There’s an old saying that advises – you have the face you deserve by the time you are forty. But many women in their forties would disagree with this and seek numerous ways to hold back the years. For those who feel that time has dealt them an unfair blow, there is a new procedure in the cosmetic industry that is gathering awareness and a more than a few fans. The so called ‘Organic Facelift’ is a new type of cosmetic surgery, in which the patient’s own body fat is purified and then replaced back into their face.
In this procedure, fat is harvested from typically bulky areas such as the stomach, thighs and bottoms via laser liposuction. After this fat has then been purified, it is re-injected into the face as a natural volume-enhancing filler. The term ‘organic facelift’ has come from the fact that patients are not injecting artificial or synthetic fillers into their faces.
People tend to look older when they lose fat from certain areas in the face, such as their cheeks, under the eyes and the temples. The face is rather like a deflated balloon, it has the structure of the bones to sit upon, but the fat that fleshed out a youthful appearance is disappearing and the skin starts to sag. This makes jowls appear loose and wrinkles and folds start to appear.
The standard way of using cosmetic surgery to combat these signs of ageing, would be to inject artificial fillers into the sagging areas. However, this can give a rather ‘puffed up’ and overdone appearance, with people looking swollen rather than younger.
This new technique of using a patient’s own body fat is gaining in popularity, in fact there have been over 4,700 face and neck lifts were carried out in Britain in 2011, and the numbers are expected to rise. There are less risk implications with this type of surgery as you are using your own fat, so rejection is not an issue., and early results are showing that the procedure can last for ten years or longer – compared to the usual six to 12 months for normal fillers.
However, at £2,500 a pop, it’s not cheap, but over the long term it can work out to be cost effective, as you only need one treatment.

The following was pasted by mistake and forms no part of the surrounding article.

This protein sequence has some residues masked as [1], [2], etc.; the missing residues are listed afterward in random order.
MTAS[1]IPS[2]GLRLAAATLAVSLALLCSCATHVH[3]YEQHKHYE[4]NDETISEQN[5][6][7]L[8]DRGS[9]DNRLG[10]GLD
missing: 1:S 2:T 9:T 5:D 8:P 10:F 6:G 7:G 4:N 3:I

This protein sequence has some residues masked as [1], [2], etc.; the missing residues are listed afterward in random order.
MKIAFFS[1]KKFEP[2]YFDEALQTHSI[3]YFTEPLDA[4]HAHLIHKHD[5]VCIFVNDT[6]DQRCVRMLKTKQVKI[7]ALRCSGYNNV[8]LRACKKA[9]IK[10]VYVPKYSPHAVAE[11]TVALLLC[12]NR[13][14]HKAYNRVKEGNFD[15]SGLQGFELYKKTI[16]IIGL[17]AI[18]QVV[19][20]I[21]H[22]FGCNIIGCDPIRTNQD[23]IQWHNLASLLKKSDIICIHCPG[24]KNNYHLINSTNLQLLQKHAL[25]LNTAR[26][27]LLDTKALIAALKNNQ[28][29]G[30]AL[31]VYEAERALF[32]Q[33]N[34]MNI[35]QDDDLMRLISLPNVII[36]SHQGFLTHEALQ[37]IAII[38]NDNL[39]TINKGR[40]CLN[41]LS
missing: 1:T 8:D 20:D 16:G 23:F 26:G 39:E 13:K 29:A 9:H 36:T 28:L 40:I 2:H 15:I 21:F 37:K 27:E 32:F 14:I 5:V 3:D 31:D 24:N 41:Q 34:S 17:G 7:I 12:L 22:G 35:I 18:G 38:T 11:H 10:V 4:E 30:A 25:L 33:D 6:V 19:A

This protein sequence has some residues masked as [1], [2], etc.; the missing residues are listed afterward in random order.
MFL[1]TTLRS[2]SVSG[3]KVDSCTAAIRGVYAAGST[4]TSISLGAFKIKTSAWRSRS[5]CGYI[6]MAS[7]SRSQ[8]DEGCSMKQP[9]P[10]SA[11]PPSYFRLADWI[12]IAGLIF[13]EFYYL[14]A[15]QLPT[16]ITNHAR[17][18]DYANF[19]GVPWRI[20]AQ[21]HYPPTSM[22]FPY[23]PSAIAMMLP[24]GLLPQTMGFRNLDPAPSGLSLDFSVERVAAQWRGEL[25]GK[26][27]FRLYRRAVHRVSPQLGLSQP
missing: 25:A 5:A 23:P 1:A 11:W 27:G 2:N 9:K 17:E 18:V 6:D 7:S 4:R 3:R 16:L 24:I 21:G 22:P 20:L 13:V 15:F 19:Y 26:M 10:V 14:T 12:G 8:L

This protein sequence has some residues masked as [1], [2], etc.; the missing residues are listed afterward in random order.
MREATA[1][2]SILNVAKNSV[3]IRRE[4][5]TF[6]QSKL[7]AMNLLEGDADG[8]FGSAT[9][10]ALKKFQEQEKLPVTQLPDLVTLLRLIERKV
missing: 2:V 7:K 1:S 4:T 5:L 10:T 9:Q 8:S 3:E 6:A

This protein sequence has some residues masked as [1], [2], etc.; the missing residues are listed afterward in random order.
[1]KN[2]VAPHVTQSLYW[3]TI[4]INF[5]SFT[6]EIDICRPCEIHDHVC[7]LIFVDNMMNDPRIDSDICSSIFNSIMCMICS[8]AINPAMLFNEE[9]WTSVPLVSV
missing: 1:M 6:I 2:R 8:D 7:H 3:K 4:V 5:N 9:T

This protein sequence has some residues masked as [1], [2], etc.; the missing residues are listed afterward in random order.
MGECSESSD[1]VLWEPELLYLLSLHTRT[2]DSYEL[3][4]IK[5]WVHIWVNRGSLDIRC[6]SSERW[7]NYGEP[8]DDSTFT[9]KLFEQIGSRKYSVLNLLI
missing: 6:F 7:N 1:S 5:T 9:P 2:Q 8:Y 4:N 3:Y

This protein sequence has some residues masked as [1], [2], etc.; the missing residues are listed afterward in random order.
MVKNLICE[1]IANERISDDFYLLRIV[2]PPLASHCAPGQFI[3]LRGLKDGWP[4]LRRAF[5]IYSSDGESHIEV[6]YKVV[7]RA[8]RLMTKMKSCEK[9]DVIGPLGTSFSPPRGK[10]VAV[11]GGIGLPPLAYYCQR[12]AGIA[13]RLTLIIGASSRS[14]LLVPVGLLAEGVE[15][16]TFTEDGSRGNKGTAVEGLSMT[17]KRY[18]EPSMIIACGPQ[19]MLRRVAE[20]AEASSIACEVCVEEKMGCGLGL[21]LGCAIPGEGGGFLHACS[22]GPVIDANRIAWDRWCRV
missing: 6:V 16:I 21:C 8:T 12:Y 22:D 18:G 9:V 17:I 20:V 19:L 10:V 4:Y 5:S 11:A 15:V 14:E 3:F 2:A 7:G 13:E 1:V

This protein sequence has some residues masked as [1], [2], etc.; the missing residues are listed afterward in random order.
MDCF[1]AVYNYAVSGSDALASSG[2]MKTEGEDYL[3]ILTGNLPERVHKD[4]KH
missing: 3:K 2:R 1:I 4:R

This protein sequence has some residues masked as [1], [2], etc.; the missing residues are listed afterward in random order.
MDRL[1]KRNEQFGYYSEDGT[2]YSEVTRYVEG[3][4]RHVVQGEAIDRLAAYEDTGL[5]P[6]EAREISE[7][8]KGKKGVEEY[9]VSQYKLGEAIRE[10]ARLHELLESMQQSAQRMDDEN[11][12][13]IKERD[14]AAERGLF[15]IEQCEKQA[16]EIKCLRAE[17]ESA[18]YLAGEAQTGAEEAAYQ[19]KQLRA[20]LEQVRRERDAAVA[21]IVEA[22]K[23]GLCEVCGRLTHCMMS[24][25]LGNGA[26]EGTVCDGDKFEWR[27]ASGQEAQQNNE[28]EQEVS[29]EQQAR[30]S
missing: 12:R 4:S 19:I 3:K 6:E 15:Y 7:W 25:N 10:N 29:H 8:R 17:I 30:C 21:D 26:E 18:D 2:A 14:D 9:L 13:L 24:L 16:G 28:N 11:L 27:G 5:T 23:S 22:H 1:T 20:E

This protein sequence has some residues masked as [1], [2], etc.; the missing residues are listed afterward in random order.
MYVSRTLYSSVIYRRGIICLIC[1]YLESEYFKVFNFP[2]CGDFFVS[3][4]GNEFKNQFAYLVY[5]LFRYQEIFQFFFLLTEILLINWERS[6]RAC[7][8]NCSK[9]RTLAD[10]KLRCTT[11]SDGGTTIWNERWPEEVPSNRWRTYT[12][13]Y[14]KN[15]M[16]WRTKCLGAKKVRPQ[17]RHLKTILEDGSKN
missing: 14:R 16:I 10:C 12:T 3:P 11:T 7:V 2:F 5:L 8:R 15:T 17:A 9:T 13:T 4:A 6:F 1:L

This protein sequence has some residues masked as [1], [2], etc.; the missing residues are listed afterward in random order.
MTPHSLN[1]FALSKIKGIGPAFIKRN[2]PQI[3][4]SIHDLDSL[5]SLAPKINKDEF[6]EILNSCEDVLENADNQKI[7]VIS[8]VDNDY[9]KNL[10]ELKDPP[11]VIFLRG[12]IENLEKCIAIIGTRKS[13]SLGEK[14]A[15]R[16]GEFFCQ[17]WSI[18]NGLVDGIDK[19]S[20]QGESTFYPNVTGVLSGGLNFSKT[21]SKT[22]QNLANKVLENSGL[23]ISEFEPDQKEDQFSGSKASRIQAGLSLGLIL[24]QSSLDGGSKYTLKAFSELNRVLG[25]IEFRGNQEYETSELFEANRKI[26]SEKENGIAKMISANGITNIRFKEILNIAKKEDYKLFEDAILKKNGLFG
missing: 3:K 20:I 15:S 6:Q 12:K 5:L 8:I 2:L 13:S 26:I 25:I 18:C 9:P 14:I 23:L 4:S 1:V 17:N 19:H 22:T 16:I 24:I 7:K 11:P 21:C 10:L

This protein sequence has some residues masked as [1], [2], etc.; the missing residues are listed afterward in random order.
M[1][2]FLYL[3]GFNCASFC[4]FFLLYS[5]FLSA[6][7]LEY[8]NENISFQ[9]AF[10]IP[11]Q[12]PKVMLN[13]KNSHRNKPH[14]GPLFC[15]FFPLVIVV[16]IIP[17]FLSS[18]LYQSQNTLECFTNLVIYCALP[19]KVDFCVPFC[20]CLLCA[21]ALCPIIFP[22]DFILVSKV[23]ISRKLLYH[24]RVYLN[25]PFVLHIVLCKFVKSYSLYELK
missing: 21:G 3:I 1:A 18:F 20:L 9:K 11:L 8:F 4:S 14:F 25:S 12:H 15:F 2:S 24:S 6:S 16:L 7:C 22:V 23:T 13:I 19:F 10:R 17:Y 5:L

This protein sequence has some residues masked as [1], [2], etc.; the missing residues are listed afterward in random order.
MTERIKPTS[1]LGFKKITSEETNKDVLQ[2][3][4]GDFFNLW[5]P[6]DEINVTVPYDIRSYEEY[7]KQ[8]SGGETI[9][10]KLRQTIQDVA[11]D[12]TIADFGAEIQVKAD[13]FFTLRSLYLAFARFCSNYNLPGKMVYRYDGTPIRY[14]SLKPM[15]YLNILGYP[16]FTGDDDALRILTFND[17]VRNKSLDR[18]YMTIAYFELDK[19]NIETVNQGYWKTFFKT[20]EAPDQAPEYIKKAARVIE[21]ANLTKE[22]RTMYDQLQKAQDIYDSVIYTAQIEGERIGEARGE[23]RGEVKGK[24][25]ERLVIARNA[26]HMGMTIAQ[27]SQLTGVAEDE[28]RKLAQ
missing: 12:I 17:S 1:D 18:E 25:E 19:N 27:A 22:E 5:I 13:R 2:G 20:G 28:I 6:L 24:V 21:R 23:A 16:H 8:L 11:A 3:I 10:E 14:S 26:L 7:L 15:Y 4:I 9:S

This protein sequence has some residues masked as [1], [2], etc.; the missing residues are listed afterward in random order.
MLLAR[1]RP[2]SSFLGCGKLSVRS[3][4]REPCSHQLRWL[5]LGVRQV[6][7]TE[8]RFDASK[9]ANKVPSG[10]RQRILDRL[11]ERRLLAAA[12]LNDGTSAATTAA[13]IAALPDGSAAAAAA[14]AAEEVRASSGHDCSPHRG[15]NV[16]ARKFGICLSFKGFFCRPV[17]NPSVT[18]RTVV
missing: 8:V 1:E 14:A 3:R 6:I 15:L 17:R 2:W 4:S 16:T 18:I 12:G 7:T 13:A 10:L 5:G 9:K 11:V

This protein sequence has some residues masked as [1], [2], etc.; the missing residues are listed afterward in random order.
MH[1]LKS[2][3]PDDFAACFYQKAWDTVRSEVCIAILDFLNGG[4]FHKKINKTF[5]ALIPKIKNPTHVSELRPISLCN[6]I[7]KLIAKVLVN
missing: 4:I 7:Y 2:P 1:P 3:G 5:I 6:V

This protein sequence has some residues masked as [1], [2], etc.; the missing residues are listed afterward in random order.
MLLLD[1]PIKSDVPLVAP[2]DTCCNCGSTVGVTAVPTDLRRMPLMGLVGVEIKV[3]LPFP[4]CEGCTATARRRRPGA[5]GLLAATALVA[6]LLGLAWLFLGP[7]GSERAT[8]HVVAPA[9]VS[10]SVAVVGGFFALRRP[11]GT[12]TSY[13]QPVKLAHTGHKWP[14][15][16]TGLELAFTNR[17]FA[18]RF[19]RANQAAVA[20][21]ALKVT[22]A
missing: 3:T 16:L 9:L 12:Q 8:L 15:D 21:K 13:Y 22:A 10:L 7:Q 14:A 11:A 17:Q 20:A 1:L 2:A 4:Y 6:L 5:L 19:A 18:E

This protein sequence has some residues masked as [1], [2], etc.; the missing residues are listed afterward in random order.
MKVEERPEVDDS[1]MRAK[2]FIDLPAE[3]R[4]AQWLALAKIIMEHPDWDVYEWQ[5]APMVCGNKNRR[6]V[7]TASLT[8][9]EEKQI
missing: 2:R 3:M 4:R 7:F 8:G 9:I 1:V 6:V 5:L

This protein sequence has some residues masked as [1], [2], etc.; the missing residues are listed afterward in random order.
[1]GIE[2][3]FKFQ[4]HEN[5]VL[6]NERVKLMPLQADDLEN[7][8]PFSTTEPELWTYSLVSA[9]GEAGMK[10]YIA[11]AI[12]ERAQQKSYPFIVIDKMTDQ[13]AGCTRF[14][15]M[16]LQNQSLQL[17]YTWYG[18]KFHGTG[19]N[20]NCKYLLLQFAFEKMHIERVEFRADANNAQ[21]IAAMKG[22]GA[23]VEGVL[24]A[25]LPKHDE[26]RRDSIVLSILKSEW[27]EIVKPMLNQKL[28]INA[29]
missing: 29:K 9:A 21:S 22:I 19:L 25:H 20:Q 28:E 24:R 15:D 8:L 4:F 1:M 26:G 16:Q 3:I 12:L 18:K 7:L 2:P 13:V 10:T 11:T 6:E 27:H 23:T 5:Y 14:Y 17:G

One lady who tried out the procedure and was delighted with the results is married mother of three Rosetta Citton, 57, who works in the jewellery business. She says: “I saw it as an investment in myself. My appearance has always been important to me, but recently I’ve been unhappy with the way my face was ageing. I’m naturally slim and as I’ve got older, it has become increasingly gaunt. I work with luxury products and the saying is: “They don’t just buy jewellery, they have to buy you first.” In my line of work, I’m competing with women in their 20s and 30s, so it’s important for me to stay looking as good as I can.”
“I’d been having fillers and Botox, but I didn’t like having such regular top-ups. I asked for something safe but more permanent. When the organic facelift was mentioned I was very excited and wanted to sign up for it straightaway. Yes, this is more expensive than one treatment with fillers, but I hoped it would save me money in the long run.”
Rosetta’s procedure took 90-minutes, performed under a local anaesthetic, in which a surgeon made four or five 1mm to 2 mm incisions on each side of the face, and using a fine, blunt-ended needle, creates tiny tunnels deep in the muscles. Then the harvested fat is deposited into these tunnels, filling out gaunt cheeks, hollows under the eye and at the temple. It can also help to restore volume to the jawline.
Rosetta says: “After the treatment, my face was swollen. I had to sleep with my head raised on pillows for a week, and wasn’t allowed to rub my face in case I disturbed the fat. I didn’t have much body fat to start with, so I didn’t need liposuction. Surgeons simply removed a little fat taken from each of my thighs under local anaesthetic, which was purified and injected into my face. I had two doctors working on me, Dr Di Giuseppe and my regular cosmetic doctor, Dr Wolfe, who injected one side of my face each.”
Rosetta had the procedure on a Friday and actually went back to work on Tuesday. She says that she loves the subtle and more natural looking effect and her work colleagues simply said that she looked well rested. Rosetta is thrilled with the results: “My skin looks brighter and smoother. I’d say it’s taken five to ten years off my looks.”The disadvantages to the Organic facelift are that you cannot reverse the procedure, so if you do not like the effect you are stuck with it. Also as it is a cosmetic procedure, all surgery carries some element of risk.
For some women the procedure will not be suitable, as if you have a great deal of sagging skin, especially on the neck, you are probably better off considering a traditional facelift, where the skin is removed and tightened. You will also need to maintain a steady size – if you gain weight your face can bloat, and if you lose it, the fat can disappear. But Dr Di Giuseppe says: “Done in an operating theatre, with experienced surgeons, this is usually a straightforward treatment with very low risk.”
For more information on this procedure visit the theprivateclinic.co.uk website.